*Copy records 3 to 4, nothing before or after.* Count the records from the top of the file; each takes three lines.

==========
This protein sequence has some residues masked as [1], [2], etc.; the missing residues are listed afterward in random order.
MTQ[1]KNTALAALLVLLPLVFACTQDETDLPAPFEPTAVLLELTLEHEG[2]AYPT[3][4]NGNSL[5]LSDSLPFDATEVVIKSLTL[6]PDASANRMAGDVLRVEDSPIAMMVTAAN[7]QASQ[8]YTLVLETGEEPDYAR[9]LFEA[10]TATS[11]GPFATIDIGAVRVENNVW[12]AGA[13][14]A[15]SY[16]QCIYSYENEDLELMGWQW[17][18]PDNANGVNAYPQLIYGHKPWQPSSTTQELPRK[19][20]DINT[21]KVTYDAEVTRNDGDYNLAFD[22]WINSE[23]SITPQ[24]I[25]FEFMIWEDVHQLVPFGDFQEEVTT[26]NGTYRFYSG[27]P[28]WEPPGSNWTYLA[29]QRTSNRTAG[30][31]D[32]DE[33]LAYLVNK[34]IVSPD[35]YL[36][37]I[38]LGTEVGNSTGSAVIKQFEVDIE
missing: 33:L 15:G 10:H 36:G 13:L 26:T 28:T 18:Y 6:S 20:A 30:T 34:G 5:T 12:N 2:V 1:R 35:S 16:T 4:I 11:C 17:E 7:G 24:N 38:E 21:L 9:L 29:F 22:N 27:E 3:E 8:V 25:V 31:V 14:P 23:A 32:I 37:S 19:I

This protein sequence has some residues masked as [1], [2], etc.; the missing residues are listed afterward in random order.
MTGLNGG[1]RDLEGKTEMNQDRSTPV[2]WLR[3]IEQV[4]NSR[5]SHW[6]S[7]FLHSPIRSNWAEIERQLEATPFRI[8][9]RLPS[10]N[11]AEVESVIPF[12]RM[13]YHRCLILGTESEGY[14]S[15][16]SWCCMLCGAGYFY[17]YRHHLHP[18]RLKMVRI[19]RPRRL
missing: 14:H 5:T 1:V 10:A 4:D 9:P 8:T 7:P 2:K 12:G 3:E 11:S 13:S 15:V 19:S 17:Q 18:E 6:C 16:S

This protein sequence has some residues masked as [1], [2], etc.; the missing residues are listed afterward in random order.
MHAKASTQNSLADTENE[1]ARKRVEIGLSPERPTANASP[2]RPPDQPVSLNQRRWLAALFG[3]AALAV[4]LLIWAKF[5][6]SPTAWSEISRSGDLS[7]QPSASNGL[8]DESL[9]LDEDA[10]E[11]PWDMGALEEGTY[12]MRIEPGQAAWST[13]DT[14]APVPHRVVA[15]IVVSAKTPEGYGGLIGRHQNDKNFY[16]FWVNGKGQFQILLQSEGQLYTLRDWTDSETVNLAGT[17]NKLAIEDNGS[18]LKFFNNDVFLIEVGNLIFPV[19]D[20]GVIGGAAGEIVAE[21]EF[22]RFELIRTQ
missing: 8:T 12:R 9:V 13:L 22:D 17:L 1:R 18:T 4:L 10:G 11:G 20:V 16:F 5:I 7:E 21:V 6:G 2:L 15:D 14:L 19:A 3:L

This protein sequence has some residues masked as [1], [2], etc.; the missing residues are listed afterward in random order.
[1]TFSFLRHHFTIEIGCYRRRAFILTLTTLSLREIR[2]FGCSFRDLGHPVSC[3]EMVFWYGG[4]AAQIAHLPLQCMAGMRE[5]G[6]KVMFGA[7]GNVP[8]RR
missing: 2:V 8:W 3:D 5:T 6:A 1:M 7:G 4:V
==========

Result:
This protein sequence has some residues masked as [1], [2], etc.; the missing residues are listed afterward in random order.
MHAKASTQNSLADTENE[1]ARKRVEIGLSPERPTANASP[2]RPPDQPVSLNQRRWLAALFG[3]AALAV[4]LLIWAKF[5][6]SPTAWSEISRSGDLS[7]QPSASNGL[8]DESL[9]LDEDA[10]E[11]PWDMGALEEGTY[12]MRIEPGQAAWST[13]DT[14]APVPHRVVA[15]IVVSAKTPEGYGGLIGRHQNDKNFY[16]FWVNGKGQFQILLQSEGQLYTLRDWTDSETVNLAGT[17]NKLAIEDNGS[18]LKFFNNDVFLIEVGNLIFPV[19]D[20]GVIGGAAGEIVAE[21]EF[22]RFELIRTQ
missing: 8:T 12:R 9:V 13:L 22:D 17:L 1:R 18:T 4:L 10:G 11:G 20:V 16:F 5:I 7:E 21:V 6:G 2:L 15:D 14:L 19:A 3:L

This protein sequence has some residues masked as [1], [2], etc.; the missing residues are listed afterward in random order.
[1]TFSFLRHHFTIEIGCYRRRAFILTLTTLSLREIR[2]FGCSFRDLGHPVSC[3]EMVFWYGG[4]AAQIAHLPLQCMAGMRE[5]G[6]KVMFGA[7]GNVP[8]RR
missing: 2:V 8:W 3:D 5:T 6:A 1:M 7:G 4:V